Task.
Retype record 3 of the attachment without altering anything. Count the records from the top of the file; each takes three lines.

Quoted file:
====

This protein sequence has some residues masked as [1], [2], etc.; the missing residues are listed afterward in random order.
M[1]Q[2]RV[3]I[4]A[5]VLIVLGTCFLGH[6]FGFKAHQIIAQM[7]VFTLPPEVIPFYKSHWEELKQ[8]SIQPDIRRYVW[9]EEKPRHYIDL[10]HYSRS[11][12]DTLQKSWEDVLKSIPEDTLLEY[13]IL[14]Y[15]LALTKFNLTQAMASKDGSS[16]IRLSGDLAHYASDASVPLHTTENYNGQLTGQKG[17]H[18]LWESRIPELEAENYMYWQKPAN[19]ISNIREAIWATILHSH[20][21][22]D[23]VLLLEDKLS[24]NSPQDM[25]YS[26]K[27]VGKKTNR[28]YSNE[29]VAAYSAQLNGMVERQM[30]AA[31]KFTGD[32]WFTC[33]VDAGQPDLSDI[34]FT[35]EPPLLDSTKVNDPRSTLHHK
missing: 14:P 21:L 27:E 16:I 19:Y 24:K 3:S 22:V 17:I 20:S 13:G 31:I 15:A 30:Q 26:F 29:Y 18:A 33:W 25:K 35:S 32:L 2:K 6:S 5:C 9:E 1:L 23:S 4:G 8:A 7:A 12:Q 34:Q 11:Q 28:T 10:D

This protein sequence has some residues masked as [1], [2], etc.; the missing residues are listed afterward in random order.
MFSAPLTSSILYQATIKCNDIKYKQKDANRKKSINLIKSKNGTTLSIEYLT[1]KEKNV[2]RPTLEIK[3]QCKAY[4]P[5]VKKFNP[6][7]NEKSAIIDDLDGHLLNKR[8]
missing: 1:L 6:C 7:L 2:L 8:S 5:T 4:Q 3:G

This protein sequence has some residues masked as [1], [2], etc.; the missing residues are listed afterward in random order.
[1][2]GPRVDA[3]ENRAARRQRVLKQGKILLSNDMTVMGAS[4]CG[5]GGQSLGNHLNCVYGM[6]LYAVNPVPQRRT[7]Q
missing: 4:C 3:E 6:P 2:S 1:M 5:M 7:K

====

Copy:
This protein sequence has some residues masked as [1], [2], etc.; the missing residues are listed afterward in random order.
[1][2]GPRVDA[3]ENRAARRQRVLKQGKILLSNDMTVMGAS[4]CG[5]GGQSLGNHLNCVYGM[6]LYAVNPVPQRRT[7]Q
missing: 4:C 3:E 6:P 2:S 1:M 5:M 7:K